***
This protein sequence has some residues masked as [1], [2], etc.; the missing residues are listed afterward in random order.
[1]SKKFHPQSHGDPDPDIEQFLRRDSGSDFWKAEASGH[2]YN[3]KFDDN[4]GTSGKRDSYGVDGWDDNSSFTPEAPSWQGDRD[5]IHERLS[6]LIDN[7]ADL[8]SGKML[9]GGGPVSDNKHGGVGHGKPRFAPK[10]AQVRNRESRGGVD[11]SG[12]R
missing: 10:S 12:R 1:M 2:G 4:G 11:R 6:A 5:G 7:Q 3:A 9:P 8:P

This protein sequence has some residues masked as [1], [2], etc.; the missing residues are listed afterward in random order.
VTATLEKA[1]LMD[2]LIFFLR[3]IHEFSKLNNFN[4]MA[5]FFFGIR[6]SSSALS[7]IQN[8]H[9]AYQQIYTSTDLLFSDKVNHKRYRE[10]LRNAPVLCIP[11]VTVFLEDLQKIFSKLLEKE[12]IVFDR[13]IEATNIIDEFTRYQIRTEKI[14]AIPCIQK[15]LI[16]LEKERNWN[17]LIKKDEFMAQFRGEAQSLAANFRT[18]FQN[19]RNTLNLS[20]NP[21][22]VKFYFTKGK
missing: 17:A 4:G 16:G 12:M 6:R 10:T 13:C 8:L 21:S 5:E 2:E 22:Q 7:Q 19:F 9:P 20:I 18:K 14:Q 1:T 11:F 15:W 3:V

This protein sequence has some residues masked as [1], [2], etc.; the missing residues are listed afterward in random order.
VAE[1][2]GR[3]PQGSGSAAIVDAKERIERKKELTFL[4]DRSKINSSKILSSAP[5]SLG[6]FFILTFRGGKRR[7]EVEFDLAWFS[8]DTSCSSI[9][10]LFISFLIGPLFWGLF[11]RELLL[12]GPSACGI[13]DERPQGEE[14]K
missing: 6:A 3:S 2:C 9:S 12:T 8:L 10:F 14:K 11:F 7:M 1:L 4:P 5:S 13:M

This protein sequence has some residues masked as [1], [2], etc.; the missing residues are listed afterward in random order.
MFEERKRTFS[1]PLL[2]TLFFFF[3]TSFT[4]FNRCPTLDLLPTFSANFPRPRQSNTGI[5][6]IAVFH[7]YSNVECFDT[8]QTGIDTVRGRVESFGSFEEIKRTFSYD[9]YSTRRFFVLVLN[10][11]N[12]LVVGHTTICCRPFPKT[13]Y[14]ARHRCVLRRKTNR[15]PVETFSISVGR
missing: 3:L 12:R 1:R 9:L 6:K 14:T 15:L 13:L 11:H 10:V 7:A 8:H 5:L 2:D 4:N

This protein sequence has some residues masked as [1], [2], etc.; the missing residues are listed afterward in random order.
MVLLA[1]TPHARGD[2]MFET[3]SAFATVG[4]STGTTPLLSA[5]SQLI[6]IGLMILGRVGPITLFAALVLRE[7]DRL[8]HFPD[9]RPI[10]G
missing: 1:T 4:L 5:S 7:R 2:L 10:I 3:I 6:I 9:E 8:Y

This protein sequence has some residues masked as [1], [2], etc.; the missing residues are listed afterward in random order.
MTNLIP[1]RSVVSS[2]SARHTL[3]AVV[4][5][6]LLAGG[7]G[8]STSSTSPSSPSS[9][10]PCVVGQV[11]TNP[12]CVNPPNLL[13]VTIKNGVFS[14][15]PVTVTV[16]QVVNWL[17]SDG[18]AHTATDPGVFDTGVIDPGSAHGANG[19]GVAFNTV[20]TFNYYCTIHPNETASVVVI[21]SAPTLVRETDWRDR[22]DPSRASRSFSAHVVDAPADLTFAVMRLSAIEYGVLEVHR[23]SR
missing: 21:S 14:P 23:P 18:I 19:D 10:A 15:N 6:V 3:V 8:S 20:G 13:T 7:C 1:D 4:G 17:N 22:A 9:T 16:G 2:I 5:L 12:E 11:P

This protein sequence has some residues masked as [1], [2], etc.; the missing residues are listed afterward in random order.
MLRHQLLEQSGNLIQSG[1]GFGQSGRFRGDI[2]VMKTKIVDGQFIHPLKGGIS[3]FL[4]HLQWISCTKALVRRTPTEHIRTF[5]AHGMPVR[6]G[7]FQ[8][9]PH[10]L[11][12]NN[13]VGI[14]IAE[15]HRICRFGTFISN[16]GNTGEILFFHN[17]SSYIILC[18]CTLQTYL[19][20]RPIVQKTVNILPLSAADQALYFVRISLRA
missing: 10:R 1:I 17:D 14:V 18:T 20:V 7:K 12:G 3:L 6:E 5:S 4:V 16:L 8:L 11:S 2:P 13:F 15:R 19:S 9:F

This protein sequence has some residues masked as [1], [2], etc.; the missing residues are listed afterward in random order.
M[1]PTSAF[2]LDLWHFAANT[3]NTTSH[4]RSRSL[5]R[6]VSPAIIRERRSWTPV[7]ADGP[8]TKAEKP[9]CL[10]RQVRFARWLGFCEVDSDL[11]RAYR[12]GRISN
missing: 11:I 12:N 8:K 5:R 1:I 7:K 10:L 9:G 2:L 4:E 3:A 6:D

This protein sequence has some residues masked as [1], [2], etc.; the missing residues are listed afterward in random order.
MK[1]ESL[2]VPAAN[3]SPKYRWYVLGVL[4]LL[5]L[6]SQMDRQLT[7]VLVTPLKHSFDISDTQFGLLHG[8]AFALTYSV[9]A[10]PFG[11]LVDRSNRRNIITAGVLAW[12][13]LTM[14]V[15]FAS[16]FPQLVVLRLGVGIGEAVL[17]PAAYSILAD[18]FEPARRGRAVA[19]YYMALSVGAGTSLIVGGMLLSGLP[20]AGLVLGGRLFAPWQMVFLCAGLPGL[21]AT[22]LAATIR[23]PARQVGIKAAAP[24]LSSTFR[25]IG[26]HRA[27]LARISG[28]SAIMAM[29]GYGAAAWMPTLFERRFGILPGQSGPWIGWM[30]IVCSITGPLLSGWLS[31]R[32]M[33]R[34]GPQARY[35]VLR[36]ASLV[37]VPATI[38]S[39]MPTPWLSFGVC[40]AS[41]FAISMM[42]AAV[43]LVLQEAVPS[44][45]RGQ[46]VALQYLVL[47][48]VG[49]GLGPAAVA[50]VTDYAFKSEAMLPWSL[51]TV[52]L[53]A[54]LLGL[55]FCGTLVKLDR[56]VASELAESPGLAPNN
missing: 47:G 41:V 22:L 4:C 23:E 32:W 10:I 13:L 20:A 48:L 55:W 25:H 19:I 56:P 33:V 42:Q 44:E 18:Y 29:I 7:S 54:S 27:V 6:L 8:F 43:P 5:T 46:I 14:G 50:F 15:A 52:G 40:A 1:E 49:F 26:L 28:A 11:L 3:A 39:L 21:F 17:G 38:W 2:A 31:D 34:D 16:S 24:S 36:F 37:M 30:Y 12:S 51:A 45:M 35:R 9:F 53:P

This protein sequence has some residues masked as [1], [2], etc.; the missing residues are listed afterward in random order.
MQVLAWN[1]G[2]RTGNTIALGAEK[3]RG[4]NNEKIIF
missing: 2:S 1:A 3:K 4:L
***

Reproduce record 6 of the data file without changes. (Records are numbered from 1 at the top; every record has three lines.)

This protein sequence has some residues masked as [1], [2], etc.; the missing residues are listed afterward in random order.
MTNLIP[1]RSVVSS[2]SARHTL[3]AVV[4][5][6]LLAGG[7]G[8]STSSTSPSSPSS[9][10]PCVVGQV[11]TNP[12]CVNPPNLL[13]VTIKNGVFS[14][15]PVTVTV[16]QVVNWL[17]SDG[18]AHTATDPGVFDTGVIDPGSAHGANG[19]GVAFNTV[20]TFNYYCTIHPNETASVVVI[21]SAPTLVRETDWRDR[22]DPSRASRSFSAHVVDAPADLTFAVMRLSAIEYGVLEVHR[23]SR
missing: 21:S 14:P 23:P 18:I 19:D 10:A 15:N 6:V 3:V 8:S 20:G 13:T 7:C 1:D 4:G 17:N 22:A 9:T 16:G 2:I 5:L 12:E 11:P